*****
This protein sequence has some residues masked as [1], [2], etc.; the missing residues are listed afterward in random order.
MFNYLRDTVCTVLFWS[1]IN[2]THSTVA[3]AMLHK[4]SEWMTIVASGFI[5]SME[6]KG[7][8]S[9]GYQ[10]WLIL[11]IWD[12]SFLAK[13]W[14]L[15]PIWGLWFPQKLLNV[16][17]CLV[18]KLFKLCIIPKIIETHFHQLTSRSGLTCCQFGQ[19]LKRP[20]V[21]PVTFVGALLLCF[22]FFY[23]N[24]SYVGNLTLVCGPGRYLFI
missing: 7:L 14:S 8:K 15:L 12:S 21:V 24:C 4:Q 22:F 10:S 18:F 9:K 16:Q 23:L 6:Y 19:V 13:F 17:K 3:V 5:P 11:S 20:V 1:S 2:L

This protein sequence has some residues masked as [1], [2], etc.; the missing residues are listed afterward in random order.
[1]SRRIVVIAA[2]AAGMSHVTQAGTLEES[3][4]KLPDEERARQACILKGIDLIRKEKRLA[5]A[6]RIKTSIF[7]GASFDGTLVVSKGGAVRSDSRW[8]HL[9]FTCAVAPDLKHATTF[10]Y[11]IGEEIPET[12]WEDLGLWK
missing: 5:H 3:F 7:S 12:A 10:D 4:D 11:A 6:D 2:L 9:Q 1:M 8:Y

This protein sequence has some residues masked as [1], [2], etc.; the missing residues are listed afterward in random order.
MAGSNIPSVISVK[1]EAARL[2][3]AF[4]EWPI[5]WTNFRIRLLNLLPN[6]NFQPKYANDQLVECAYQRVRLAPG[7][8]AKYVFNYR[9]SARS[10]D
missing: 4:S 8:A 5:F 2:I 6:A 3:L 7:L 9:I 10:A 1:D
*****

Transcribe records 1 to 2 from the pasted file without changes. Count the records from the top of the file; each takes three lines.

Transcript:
This protein sequence has some residues masked as [1], [2], etc.; the missing residues are listed afterward in random order.
MFNYLRDTVCTVLFWS[1]IN[2]THSTVA[3]AMLHK[4]SEWMTIVASGFI[5]SME[6]KG[7][8]S[9]GYQ[10]WLIL[11]IWD[12]SFLAK[13]W[14]L[15]PIWGLWFPQKLLNV[16][17]CLV[18]KLFKLCIIPKIIETHFHQLTSRSGLTCCQFGQ[19]LKRP[20]V[21]PVTFVGALLLCF[22]FFY[23]N[24]SYVGNLTLVCGPGRYLFI
missing: 7:L 14:S 8:K 15:L 12:S 21:V 24:C 4:Q 22:F 10:S 18:F 9:K 16:Q 23:L 6:Y 19:V 13:F 17:K 3:V 5:P 11:S 20:V 1:S 2:L

This protein sequence has some residues masked as [1], [2], etc.; the missing residues are listed afterward in random order.
[1]SRRIVVIAA[2]AAGMSHVTQAGTLEES[3][4]KLPDEERARQACILKGIDLIRKEKRLA[5]A[6]RIKTSIF[7]GASFDGTLVVSKGGAVRSDSRW[8]HL[9]FTCAVAPDLKHATTF[10]Y[11]IGEEIPET[12]WEDLGLWK
missing: 5:H 3:F 7:S 12:A 10:D 4:D 11:A 6:D 2:L 9:Q 1:M 8:Y